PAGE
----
Dr Weil’s diet advice doesn’t mention it, but ounce for ounce, raw unhulled sesame seeds contain more calcium than any other food on earth! Try liquefying them with water in a blender for a few minutes, add real maple syrup to taste, and then strain it through a fine-meshed 1-gal sized plastic paint strainer (yes, you read that right!), and wala! You have super-calcium sesame milk!

Dr Weil’s diet on amino acids and more

Proteins build and repair and even maintain the body, plus they can be converted to glucose, which the body needs for energy. This is where amino acids come in. Altogether there are 22 amino acids available to the human body, some of which the body makes, but others must be gotten from food.

If you eat too much protein it makes it harder on the digestive system and puts strain on the kidneys and liver. If you eat too little protein you risk malnutrition, infection susceptibility, and maybe even an early death, says Dr Weil’s diet information.

Other Dr Weil’s diet advice includes limiting carbohydrates (sources of glucose) to low-glycemic index varieties, such as sweet potatoes (rather than white potatoes), other vegetables, plus unrefined grains. Fats and oils should also be limited. The last note is that when implementing Dr Weil’s diet be sure to get an adequate amount of exercise.

Reference:

http://www.webmd.com/diet/dr-andrew-weil-what-it-is?page=2

L-Phenylalanine Benefts and Dangers

There is an old saying that nothing, in and of itself, is either good or bad. This is true also of the amino acid phenylalanine. What the pros or cons are of taking this amino acid depends on your situation. I will go over some of the dangers as well as the health benefits of this essential amino acid (amino acids are building blocks for protein). “Essential” means that you have to get this amino acid through your diet since your body cannot make it on its own.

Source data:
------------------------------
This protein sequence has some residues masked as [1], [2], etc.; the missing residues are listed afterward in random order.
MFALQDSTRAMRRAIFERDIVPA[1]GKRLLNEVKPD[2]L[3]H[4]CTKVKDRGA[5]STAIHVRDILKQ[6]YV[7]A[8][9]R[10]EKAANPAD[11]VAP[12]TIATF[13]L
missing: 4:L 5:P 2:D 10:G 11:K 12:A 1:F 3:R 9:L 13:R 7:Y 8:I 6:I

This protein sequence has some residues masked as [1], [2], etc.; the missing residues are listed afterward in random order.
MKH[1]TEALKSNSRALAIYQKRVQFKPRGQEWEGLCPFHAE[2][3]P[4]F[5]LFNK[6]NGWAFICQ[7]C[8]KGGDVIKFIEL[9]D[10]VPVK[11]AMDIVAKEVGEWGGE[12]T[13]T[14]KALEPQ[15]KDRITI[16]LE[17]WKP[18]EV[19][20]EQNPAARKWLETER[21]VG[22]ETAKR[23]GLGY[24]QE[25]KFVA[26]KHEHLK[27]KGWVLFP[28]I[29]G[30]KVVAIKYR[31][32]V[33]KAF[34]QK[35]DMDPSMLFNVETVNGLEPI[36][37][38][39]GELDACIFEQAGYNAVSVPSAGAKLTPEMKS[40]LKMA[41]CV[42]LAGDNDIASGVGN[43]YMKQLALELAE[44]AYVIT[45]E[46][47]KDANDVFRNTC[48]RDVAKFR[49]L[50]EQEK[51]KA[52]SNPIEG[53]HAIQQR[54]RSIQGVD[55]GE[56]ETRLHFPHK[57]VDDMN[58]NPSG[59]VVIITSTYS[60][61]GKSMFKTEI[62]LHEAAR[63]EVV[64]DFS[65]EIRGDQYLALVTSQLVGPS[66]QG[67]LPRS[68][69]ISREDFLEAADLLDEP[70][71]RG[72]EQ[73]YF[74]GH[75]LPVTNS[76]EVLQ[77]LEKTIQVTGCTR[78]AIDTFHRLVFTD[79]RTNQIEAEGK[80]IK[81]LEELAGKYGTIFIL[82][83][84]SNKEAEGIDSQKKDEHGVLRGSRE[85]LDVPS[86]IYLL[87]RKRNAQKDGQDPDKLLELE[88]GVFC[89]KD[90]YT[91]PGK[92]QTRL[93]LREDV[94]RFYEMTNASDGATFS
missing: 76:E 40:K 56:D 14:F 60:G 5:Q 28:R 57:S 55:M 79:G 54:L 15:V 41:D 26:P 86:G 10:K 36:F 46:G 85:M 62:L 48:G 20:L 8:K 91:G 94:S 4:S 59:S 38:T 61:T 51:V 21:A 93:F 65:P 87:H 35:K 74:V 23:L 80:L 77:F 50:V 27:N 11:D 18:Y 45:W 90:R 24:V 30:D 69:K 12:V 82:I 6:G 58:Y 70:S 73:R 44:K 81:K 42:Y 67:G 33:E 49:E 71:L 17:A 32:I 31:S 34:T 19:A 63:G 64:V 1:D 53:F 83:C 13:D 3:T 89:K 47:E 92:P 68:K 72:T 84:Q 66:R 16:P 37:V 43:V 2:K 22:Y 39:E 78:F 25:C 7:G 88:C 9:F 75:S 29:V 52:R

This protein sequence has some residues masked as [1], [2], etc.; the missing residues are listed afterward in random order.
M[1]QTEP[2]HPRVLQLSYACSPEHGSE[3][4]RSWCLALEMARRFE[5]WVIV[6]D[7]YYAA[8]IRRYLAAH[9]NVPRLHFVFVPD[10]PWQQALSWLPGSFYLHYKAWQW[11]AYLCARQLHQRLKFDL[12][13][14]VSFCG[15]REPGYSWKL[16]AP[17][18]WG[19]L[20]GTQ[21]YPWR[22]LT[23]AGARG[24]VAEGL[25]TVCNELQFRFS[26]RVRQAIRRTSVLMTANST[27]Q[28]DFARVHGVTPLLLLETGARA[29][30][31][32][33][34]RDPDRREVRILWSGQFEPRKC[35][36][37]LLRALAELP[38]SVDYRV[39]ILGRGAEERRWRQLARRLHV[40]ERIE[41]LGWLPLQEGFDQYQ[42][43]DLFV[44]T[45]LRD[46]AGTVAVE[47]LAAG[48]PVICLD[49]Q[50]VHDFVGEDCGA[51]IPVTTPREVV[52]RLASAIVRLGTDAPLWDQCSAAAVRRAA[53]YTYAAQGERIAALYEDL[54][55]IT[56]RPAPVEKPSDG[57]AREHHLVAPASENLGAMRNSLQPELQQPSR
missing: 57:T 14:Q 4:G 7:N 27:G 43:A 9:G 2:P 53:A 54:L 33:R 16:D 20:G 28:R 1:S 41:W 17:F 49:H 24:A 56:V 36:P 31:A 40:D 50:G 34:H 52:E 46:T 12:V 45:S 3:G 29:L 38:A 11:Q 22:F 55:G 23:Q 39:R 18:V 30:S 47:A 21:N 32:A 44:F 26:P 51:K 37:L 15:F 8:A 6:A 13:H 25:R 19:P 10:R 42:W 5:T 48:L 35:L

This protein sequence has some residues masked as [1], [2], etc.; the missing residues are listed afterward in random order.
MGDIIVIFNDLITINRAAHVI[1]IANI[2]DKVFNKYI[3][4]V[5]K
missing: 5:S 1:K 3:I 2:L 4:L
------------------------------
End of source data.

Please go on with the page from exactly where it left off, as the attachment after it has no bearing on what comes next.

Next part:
Phenylalanine Dangers

The dangers of phenylalanine can include things like drinking sodas that contain artificial sweeteners like aspartame (Nutrasweet, Equal) that contain phenylalanine, but only if you have PKU. PKU is the genetic disorder phenylketonuria, which can cause brain damage or mental retardation or even seizures or death. Phenylalanine is found in protein foods such as meat (beef, chicken, pork, turkey, etc.), fish, eggs, and dairy, and can also be purchased as supplements.

Phenylalanine is not a health concern for healthy people who do not have PKU. However, aspartame, according to the Mayo Clinic, can cause “a rapid increase in the brain levels of phenylalanine” in large doses. They advise to use aspartame-containing products cautiously if you take medications like neuroleptics, monoamine oxidase inhibitors, or medicines that contain levodopa; avoid phenylalanine also if you have tardive dyskinesia, have a sleep disorder, or other mental health condition, including anxiety disorder.

All of that said, what are the benefits of phenylalanine?

L-Phenylalanine Benefits

The different forms include D- phenylalanine, L- phenylalanine, and DL- phenylalanine (50/50) in the forms of phenylalanine supplementation. In fact, all 22 common amino acids are provided by protein foods.

The University of Maryland Medical Center says that the “body changes phenylalanine into tyrosine, another amino acid that’s needed to make proteins, brain chemicals, including L-dopa, epinephrine, and norepinephrine, and thyroid hormones.”